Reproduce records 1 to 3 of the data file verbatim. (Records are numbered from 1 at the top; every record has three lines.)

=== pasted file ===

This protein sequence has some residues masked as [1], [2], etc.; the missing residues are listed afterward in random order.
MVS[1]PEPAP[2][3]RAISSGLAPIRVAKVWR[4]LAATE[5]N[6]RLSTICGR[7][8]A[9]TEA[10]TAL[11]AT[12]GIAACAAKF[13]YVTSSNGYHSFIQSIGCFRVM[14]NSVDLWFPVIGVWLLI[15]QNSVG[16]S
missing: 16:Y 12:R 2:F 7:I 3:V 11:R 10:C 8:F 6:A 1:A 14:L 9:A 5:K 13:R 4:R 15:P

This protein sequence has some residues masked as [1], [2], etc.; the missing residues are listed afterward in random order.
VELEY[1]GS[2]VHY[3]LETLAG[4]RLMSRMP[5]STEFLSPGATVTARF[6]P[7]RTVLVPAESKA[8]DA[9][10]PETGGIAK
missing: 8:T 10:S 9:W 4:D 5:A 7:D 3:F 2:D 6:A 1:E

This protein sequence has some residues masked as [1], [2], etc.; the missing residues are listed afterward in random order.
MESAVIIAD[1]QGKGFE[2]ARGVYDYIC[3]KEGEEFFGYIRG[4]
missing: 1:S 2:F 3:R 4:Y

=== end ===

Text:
This protein sequence has some residues masked as [1], [2], etc.; the missing residues are listed afterward in random order.
MVS[1]PEPAP[2][3]RAISSGLAPIRVAKVWR[4]LAATE[5]N[6]RLSTICGR[7][8]A[9]TEA[10]TAL[11]AT[12]GIAACAAKF[13]YVTSSNGYHSFIQSIGCFRVM[14]NSVDLWFPVIGVWLLI[15]QNSVG[16]S
missing: 16:Y 12:R 2:F 7:I 3:V 11:R 10:C 8:F 6:A 1:A 14:L 9:A 5:K 13:R 4:R 15:P

This protein sequence has some residues masked as [1], [2], etc.; the missing residues are listed afterward in random order.
VELEY[1]GS[2]VHY[3]LETLAG[4]RLMSRMP[5]STEFLSPGATVTARF[6]P[7]RTVLVPAESKA[8]DA[9][10]PETGGIAK
missing: 8:T 10:S 9:W 4:D 5:A 7:D 3:F 2:D 6:A 1:E

This protein sequence has some residues masked as [1], [2], etc.; the missing residues are listed afterward in random order.
MESAVIIAD[1]QGKGFE[2]ARGVYDYIC[3]KEGEEFFGYIRG[4]
missing: 1:S 2:F 3:R 4:Y